“The Language Was Wrong”


Northern Ireland Secretary Karen Bradley in the House of Commons yesterday

Yesterday, I made comments regarding the actions of soldiers during the Troubles. I want to apologise. I am profoundly sorry for the offence and hurt that my words have caused.

The language was wrong and even though this was not my intention, it was deeply insensitive to many of those who lost loved ones.

I know from those families that I have met personally just how raw their pain is and I completely understand why they want to see justice properly delivered.

I share that aim and that is why I launched the public consultation on addressing the legacy of the Troubles. My position and the position of this Government is clear.

We believe fundamentally in the rule of law. Where there is evidence of wrongdoing this should be pursued without fear or favour whoever the perpetrators might be.

That is a principle that underpins our approach to dealing with legacy issues and it is one from which we will not depart.

A statement released by the Northern Ireland Secretary Karen Bradley this afternoon.

It follows her comments in the House of Commons yesterday in which she said killings by the British security forces during the Troubles were “not crimes”.

Yesterday: Obeying Orders

14 thoughts on ““The Language Was Wrong”

  1. eoin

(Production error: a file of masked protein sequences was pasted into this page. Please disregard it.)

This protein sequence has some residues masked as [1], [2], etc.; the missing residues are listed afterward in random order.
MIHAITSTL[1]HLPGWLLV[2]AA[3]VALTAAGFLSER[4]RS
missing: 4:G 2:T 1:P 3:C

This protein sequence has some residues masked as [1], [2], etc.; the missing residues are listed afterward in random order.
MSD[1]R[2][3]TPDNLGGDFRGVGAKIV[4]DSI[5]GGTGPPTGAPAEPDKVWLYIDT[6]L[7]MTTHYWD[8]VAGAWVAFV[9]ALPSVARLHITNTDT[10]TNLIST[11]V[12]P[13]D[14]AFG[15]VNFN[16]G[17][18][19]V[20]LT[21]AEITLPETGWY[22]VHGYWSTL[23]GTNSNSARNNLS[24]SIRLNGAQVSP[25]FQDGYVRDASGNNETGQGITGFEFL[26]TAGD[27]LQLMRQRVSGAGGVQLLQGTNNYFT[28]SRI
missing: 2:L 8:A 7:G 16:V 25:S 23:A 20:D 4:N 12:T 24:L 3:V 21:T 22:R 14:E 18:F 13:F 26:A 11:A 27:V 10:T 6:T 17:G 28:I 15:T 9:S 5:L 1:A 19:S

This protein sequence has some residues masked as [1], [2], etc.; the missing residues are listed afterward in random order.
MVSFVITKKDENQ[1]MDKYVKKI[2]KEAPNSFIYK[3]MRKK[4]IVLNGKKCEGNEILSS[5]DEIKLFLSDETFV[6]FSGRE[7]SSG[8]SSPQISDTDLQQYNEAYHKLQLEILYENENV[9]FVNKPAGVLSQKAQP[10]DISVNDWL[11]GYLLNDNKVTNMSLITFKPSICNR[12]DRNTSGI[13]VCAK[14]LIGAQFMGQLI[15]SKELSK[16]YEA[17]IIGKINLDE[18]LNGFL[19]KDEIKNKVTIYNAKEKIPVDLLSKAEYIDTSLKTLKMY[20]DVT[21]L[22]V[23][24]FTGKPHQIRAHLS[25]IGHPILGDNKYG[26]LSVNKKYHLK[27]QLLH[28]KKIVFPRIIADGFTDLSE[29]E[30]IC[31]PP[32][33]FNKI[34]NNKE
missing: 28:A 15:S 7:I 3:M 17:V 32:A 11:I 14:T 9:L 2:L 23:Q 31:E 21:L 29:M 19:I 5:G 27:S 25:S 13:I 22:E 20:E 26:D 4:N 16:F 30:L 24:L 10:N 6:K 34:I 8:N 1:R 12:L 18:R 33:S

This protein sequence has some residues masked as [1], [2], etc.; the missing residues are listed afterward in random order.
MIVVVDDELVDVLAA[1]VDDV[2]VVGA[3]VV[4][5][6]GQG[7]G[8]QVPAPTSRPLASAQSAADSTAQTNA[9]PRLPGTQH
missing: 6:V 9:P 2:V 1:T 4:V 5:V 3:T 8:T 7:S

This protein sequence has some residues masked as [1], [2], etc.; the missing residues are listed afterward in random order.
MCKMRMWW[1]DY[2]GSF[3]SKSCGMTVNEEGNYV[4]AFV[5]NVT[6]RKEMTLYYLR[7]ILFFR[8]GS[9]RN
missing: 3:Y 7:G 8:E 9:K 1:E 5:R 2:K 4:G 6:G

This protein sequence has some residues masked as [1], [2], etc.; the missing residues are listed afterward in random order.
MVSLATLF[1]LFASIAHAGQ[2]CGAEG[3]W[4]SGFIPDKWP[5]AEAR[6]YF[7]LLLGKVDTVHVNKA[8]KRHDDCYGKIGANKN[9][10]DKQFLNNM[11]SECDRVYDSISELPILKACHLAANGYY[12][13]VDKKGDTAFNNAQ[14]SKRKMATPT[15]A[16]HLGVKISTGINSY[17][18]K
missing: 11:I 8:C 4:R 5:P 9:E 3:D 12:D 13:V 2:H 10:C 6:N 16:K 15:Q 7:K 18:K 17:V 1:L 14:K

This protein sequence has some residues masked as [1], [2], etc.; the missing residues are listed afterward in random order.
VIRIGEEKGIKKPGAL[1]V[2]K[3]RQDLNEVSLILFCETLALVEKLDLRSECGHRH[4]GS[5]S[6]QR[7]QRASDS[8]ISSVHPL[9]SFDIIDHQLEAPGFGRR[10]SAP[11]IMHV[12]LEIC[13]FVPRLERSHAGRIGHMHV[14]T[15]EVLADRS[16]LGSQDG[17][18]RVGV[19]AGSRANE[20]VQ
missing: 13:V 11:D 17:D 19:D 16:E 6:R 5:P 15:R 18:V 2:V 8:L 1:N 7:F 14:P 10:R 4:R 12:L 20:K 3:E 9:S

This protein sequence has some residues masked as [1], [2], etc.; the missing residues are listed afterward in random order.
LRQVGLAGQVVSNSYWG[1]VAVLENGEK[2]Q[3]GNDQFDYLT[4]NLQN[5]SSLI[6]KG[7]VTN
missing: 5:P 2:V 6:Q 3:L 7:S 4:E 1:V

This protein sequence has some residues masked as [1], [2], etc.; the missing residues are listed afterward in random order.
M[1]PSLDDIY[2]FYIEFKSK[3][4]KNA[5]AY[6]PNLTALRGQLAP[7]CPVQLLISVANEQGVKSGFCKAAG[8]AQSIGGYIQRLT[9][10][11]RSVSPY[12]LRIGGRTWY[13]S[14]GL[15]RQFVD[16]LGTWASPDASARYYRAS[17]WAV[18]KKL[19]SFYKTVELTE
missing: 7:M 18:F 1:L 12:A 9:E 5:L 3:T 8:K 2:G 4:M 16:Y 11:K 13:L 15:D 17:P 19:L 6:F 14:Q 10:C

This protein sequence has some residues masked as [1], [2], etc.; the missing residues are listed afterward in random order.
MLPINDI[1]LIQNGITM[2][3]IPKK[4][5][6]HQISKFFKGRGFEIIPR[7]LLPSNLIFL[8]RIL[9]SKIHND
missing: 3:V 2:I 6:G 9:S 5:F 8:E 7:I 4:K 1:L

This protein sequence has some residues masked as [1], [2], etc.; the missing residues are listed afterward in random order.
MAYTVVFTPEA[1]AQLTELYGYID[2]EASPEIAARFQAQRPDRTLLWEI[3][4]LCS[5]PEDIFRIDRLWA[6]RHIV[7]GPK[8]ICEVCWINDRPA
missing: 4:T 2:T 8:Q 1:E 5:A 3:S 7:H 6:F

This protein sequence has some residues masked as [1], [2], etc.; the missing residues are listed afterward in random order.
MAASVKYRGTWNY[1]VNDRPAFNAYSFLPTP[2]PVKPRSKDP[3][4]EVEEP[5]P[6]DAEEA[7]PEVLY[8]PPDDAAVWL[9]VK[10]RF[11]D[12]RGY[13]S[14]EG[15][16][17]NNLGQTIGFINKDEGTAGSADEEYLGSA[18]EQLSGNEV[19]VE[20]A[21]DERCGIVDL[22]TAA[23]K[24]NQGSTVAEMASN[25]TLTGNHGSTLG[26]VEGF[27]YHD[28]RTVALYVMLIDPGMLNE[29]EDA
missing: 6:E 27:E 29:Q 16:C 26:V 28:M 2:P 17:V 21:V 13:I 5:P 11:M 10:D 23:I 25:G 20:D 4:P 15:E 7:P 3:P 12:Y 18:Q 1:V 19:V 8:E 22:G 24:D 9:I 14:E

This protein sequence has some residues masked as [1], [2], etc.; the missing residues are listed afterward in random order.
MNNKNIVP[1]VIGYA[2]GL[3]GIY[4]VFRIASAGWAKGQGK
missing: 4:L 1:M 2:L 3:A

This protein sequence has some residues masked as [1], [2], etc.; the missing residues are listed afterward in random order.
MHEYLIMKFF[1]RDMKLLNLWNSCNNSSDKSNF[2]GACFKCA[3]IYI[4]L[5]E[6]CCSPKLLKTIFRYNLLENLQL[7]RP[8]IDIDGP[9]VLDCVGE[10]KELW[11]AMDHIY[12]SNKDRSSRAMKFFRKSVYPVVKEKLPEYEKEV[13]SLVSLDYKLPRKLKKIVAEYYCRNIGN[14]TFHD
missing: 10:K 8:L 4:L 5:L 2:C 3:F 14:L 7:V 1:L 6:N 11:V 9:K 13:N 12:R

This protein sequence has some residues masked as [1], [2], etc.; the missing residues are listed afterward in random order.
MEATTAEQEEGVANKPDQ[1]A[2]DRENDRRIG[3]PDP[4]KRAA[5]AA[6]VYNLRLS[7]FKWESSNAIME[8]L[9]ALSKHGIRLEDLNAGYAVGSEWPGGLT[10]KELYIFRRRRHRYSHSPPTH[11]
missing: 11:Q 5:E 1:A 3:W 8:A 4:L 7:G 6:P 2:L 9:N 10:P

“I wish to retract what I said” ?


    I’m surprised there aren’t protests outside British embassies.

  2. Spaghetti Hoop

    “The language was wrong”.
    Nah, I think we all understood the language and the statement.

  3. Barry the Hatchet

    Those were not the kind of comments one can apologise for and then move on. She needs to resign.

    Of course, the problem the Tories have is there’s no one to replace her who would make less of a balls of the job. Their wholesale ignorance on NI is utterly depressing.

  4. Iwerzon

    Not only should she resign for her comments but what she said has major consequences with regards political interference in the legal process. Next week the UK Public Prosecution Service will decide whether soldiers involved in the Bloody Sunday killings in 1972 will face prosecution. Her statements can significantly influence this decision.

  5. dav

    what’s a dog going to do but bark. what we have here is a tory talking about NI and the troubles aka something they know nothing about and don’t WANT to know anything about. doesn’t matter if she’s NI secretary, these are the same tories who have May as their leader..

    1. realPolithicks

      The great irony about parties like the dup being so desperate to remain park of the uk is that the british don’t give a ploppy pie about Ireland north or south and would dump the north out if it suited them.

    1. Cian

      SNAP. Happened to me this morning to.

      I was looking in the wardrobe wondering which shirt to wear with my navy trousers….

Comments are closed.